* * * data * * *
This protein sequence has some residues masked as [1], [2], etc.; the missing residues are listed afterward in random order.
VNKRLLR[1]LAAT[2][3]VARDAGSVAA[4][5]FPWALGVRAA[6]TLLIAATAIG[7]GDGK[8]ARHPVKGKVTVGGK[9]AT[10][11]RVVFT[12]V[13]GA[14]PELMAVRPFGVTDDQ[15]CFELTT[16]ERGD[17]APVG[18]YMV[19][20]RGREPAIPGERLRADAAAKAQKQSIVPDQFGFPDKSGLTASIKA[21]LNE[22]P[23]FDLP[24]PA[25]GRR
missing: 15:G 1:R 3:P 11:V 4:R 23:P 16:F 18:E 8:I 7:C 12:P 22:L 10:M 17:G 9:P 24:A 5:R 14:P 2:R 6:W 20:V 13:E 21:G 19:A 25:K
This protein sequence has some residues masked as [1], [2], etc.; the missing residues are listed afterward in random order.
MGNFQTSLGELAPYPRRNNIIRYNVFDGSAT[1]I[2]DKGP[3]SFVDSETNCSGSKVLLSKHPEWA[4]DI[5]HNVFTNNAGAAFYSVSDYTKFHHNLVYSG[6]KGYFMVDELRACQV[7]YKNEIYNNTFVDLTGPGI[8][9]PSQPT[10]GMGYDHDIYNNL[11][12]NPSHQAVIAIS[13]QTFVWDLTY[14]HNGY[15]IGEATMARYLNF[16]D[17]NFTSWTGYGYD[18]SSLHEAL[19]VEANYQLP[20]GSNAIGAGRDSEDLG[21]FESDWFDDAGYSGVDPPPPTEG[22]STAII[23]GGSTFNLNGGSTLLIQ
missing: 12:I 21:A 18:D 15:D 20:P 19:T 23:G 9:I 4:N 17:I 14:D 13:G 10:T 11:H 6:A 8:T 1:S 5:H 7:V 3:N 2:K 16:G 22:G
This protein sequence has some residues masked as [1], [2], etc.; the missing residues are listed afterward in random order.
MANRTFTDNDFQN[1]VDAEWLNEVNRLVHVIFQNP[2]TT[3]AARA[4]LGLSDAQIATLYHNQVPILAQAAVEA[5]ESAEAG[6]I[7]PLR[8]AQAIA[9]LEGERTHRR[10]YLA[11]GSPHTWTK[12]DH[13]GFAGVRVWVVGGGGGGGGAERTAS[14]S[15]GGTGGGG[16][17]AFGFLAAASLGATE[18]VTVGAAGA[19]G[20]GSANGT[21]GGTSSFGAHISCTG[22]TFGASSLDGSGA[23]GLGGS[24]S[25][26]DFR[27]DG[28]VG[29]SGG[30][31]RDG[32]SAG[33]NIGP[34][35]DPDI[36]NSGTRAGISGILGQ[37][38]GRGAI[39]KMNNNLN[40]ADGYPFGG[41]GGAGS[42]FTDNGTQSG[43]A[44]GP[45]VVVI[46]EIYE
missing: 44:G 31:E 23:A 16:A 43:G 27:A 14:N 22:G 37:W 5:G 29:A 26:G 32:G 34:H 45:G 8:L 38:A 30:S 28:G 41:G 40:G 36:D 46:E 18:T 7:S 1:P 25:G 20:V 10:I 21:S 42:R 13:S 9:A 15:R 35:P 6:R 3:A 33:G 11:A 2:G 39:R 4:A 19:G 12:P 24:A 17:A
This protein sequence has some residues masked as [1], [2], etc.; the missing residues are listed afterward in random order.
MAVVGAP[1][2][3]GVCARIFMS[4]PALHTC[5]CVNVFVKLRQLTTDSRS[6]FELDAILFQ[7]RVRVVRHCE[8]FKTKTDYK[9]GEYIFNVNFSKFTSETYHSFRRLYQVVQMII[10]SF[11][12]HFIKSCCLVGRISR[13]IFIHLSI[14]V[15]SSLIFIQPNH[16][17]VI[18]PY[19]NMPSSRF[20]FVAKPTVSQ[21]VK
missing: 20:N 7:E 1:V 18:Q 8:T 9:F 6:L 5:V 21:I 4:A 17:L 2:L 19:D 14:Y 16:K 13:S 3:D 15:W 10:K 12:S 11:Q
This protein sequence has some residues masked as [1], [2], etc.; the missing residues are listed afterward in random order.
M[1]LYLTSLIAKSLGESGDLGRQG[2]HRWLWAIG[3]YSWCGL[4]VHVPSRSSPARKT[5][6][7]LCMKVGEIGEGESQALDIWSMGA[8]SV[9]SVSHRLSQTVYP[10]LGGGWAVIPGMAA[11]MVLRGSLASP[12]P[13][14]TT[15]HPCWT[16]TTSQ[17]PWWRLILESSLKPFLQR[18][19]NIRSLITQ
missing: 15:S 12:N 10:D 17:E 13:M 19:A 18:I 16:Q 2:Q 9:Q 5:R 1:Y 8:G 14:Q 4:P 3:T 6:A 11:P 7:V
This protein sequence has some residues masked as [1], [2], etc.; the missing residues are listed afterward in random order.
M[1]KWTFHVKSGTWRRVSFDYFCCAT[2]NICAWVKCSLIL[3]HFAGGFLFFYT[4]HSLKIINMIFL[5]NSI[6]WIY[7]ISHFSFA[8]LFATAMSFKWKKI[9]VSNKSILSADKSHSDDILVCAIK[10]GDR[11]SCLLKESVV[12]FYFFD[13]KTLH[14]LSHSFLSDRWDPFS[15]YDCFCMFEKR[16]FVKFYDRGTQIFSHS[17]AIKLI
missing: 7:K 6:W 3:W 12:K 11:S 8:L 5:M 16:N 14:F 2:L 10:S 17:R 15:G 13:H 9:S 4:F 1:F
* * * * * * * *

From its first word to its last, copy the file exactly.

This protein sequence has some residues masked as [1], [2], etc.; the missing residues are listed afterward in random order.
VNKRLLR[1]LAAT[2][3]VARDAGSVAA[4][5]FPWALGVRAA[6]TLLIAATAIG[7]GDGK[8]ARHPVKGKVTVGGK[9]AT[10][11]RVVFT[12]V[13]GA[14]PELMAVRPFGVTDDQ[15]CFELTT[16]ERGD[17]APVG[18]YMV[19][20]RGREPAIPGERLRADAAAKAQKQSIVPDQFGFPDKSGLTASIKA[21]LNE[22]P[23]FDLP[24]PA[25]GRR
missing: 15:G 1:R 3:P 11:V 4:R 23:P 16:F 18:E 8:I 7:C 12:P 22:L 10:M 17:G 9:P 24:A 5:R 14:P 2:R 6:W 20:V 13:E 21:G 19:A 25:K
This protein sequence has some residues masked as [1], [2], etc.; the missing residues are listed afterward in random order.
MGNFQTSLGELAPYPRRNNIIRYNVFDGSAT[1]I[2]DKGP[3]SFVDSETNCSGSKVLLSKHPEWA[4]DI[5]HNVFTNNAGAAFYSVSDYTKFHHNLVYSG[6]KGYFMVDELRACQV[7]YKNEIYNNTFVDLTGPGI[8][9]PSQPT[10]GMGYDHDIYNNL[11][12]NPSHQAVIAIS[13]QTFVWDLTY[14]HNGY[15]IGEATMARYLNF[16]D[17]NFTSWTGYGYD[18]SSLHEAL[19]VEANYQLP[20]GSNAIGAGRDSEDLG[21]FESDWFDDAGYSGVDPPPPTEG[22]STAII[23]GGSTFNLNGGSTLLIQ
missing: 12:I 21:A 18:D 15:D 20:P 19:T 23:G 9:I 4:N 17:I 14:D 13:G 10:T 11:H 6:A 8:T 1:S 5:H 7:V 3:N 2:K 16:G 22:G
This protein sequence has some residues masked as [1], [2], etc.; the missing residues are listed afterward in random order.
MANRTFTDNDFQN[1]VDAEWLNEVNRLVHVIFQNP[2]TT[3]AARA[4]LGLSDAQIATLYHNQVPILAQAAVEA[5]ESAEAG[6]I[7]PLR[8]AQAIA[9]LEGERTHRR[10]YLA[11]GSPHTWTK[12]DH[13]GFAGVRVWVVGGGGGGGGAERTAS[14]S[15]GGTGGGG[16][17]AFGFLAAASLGATE[18]VTVGAAGA[19]G[20]GSANGT[21]GGTSSFGAHISCTG[22]TFGASSLDGSGA[23]GLGGS[24]S[25][26]DFR[27]DG[28]VG[29]SGG[30][31]RDG[32]SAG[33]NIGP[34][35]DPDI[36]NSGTRAGISGILGQ[37][38]GRGAI[39]KMNNNLN[40]ADGYPFGG[41]GGAGS[42]FTDNGTQSG[43]A[44]GP[45]VVVI[46]EIYE
missing: 44:G 31:E 23:A 16:A 43:G 27:A 14:N 22:G 37:W 5:G 29:A 26:G 32:G 34:H 45:G 8:L 38:A 30:S 28:G 41:G 40:G 36:D 46:E 18:T 7:S 1:P 25:G 20:V 10:I 21:S 42:R 13:S 9:A 15:R 35:P 6:R 3:A 33:G 11:A 2:G 39:R 4:A 19:G 12:P 24:A 17:A
This protein sequence has some residues masked as [1], [2], etc.; the missing residues are listed afterward in random order.
MAVVGAP[1][2][3]GVCARIFMS[4]PALHTC[5]CVNVFVKLRQLTTDSRS[6]FELDAILFQ[7]RVRVVRHCE[8]FKTKTDYK[9]GEYIFNVNFSKFTSETYHSFRRLYQVVQMII[10]SF[11][12]HFIKSCCLVGRISR[13]IFIHLSI[14]V[15]SSLIFIQPNH[16][17]VI[18]PY[19]NMPSSRF[20]FVAKPTVSQ[21]VK
missing: 20:N 7:E 1:V 18:Q 8:T 9:F 6:L 5:V 21:I 4:A 17:L 2:L 19:D 14:Y 16:K 13:S 3:D 15:W 10:K 12:S 11:Q
This protein sequence has some residues masked as [1], [2], etc.; the missing residues are listed afterward in random order.
M[1]LYLTSLIAKSLGESGDLGRQG[2]HRWLWAIG[3]YSWCGL[4]VHVPSRSSPARKT[5][6][7]LCMKVGEIGEGESQALDIWSMGA[8]SV[9]SVSHRLSQTVYP[10]LGGGWAVIPGMAA[11]MVLRGSLASP[12]P[13][14]TT[15]HPCWT[16]TTSQ[17]PWWRLILESSLKPFLQR[18][19]NIRSLITQ
missing: 15:S 12:N 10:D 17:E 13:M 19:A 18:I 16:Q 2:Q 9:Q 5:R 1:Y 8:G 14:Q 4:P 3:T 6:A 11:P 7:V
This protein sequence has some residues masked as [1], [2], etc.; the missing residues are listed afterward in random order.
M[1]KWTFHVKSGTWRRVSFDYFCCAT[2]NICAWVKCSLIL[3]HFAGGFLFFYT[4]HSLKIINMIFL[5]NSI[6]WIY[7]ISHFSFA[8]LFATAMSFKWKKI[9]VSNKSILSADKSHSDDILVCAIK[10]GDR[11]SCLLKESVV[12]FYFFD[13]KTLH[14]LSHSFLSDRWDPFS[15]YDCFCMFEKR[16]FVKFYDRGTQIFSHS[17]AIKLI
missing: 7:K 6:W 3:W 12:K 11:S 8:L 5:M 16:N 14:F 2:L 10:S 17:R 15:G 13:H 9:S 4:F 1:F